2014 Sightings | June 12

On board the Asteria's 10am whale watch, we went towards the southern edge of Stellwagen Bank. Once there we saw multiple blows. We stopped with the closest group, which were Milkweed and her 2014 calf. This mom and calf were traveling pretty close by one another. A humpback whale calf stays with its mother for the first year of its life.

As naturalists, we love seeing mother/calf pairs because we get the opportunity to learn more about humpback whale generations. For example, we have data about this calf’s great-grandmother! Milkweed, who has a calf this year, was born in 2000 to a humpback named Zeppelin. Zeppelin was born in 1989 to Milkyway, who was first spotted in 1986. This calf’s family has been migrating to Stellwagen Bank for years!

Canine's dorsal fin

Canine's pectoral flipper

After spending some time with Milkweed and her calf, we moved on to 2 other blows in the area. It was Orbit and Canine. These two humpback whales were taking 8 minute dives together. Canine even treated passengers to some pectoral slapping, when the humpback slaps its long pectoral flipper on the surface of the water. There were a couple other whales in the area as well. It was a great day out on the bank!

— Hannah


The moms surface

Tornado and Milkweed’s calves put on quite a show today! As we cruised up to a group consisting of Jabiru, Cajun, Milkweed, Tornado and their calves, the two little ones were repeatedly breaching up out of the water! The Ladies and Jabiru (sex is unknown) were making about 8 minute dives definitely doing some subsurface feeding while their calves played together at the surface.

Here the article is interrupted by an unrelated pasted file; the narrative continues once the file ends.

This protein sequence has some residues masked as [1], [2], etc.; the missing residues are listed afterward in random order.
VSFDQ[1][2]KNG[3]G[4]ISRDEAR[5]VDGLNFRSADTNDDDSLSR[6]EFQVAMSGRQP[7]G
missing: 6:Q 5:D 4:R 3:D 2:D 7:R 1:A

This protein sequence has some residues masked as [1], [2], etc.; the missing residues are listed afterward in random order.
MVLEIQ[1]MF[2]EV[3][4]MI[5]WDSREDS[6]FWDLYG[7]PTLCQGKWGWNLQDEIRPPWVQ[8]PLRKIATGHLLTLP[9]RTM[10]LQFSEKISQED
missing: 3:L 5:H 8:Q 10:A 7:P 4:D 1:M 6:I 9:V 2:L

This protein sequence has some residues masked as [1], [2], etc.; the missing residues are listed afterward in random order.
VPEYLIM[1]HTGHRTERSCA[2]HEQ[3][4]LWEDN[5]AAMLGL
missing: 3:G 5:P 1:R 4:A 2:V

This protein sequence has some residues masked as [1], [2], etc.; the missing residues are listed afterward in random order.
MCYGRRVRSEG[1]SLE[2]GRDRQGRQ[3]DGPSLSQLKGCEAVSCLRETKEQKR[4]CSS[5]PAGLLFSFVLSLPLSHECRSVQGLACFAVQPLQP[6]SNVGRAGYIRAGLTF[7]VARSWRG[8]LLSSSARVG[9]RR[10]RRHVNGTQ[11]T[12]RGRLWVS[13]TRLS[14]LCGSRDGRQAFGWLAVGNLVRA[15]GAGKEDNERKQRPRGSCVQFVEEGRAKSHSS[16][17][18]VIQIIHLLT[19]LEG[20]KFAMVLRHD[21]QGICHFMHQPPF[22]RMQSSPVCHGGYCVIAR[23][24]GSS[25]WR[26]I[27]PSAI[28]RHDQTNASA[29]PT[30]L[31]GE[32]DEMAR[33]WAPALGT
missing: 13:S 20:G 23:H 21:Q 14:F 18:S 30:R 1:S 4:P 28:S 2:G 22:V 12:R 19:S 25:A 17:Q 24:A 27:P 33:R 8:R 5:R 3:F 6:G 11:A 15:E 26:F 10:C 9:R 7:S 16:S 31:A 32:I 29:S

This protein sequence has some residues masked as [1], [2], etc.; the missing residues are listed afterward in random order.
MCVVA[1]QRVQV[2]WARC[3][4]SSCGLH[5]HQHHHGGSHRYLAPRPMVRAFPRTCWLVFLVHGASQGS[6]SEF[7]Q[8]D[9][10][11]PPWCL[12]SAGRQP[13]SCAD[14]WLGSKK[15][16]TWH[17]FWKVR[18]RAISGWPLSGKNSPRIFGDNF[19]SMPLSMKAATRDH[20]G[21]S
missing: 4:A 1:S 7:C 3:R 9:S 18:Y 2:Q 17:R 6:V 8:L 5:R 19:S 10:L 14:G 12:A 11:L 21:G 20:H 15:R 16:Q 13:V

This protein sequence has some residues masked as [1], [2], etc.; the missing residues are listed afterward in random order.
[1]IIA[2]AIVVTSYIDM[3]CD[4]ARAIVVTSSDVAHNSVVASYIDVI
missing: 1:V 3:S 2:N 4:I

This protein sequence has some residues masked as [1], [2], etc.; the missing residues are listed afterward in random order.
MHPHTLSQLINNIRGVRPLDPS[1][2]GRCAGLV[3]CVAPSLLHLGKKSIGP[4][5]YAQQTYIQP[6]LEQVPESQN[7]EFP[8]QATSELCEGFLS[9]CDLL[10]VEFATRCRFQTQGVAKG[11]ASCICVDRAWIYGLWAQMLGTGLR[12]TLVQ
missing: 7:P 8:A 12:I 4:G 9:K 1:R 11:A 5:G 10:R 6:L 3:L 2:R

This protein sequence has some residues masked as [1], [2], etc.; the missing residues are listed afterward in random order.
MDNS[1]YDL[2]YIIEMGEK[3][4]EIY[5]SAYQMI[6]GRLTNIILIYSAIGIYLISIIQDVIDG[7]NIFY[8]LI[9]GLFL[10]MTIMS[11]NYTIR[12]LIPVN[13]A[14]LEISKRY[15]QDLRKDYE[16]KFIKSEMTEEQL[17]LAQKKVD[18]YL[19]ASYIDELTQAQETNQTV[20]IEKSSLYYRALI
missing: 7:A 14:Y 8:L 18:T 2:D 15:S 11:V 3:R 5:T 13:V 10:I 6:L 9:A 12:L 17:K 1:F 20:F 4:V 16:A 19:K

Tornado's calf learning to kick feed

They performed some full breaches, repeated chin breaches, play lobtailing and lots of flipper slapping! At one point they floated side by side, head to toe (AKA head to tail) slapping their flippers with one another.
Pectoral flipper slapping

A calf's pectoral fins

One of the two, though I’m not sure which one, did some spy hopping as well. Every so often, the moms and others surfaced for a quick couple breaths and of course to check on the calves before again making deep, high-fluking dives back down to the sandy bottom of Stellwagen Bank. 
Calf spy hopping

On our last looks, the group surfaced right underneath us giving the guests quite a startle. In the excitement, Tornado’s calf rolled on its back giving us a superb view of her ventral surface. Whales have internal sex organs but there are certain features along their ventral surface that can indicate if a whale is male or female. Although it can be difficult to determine, I am almost certain that Tornado’s calf is female! As soon as 4 years from now, Tornado’s calf will likely bring calves of her own to Stellwagen Bank to feed just like her mother has done with her! 
Tornado's calf's genital slits

We also saw some additional animals out there!  A small gray seal swam through to take a look at us today.  

A gray seal eyes the boat

Interestingly, a 7th humpback swam very close to the main group, diving and surfacing with the rest but keeping a good distance from the group while at the surface of the water. I am not certain who this whale was but it had a T5 fluke which means it was all black with little to no white markings. Humpbacks with this fluke type can be very difficult to ID since there are little to no patterns to distinguish them. Instead, we use the unique ridges on the trailing edges of their flukes to identify them but, without a perfect angle, this can be near to impossible! A ways away from the group, Geometry was also making some dives with a minke whale nearby. 
Overall, we had another fantastic afternoon whale watch! 
— Tasia

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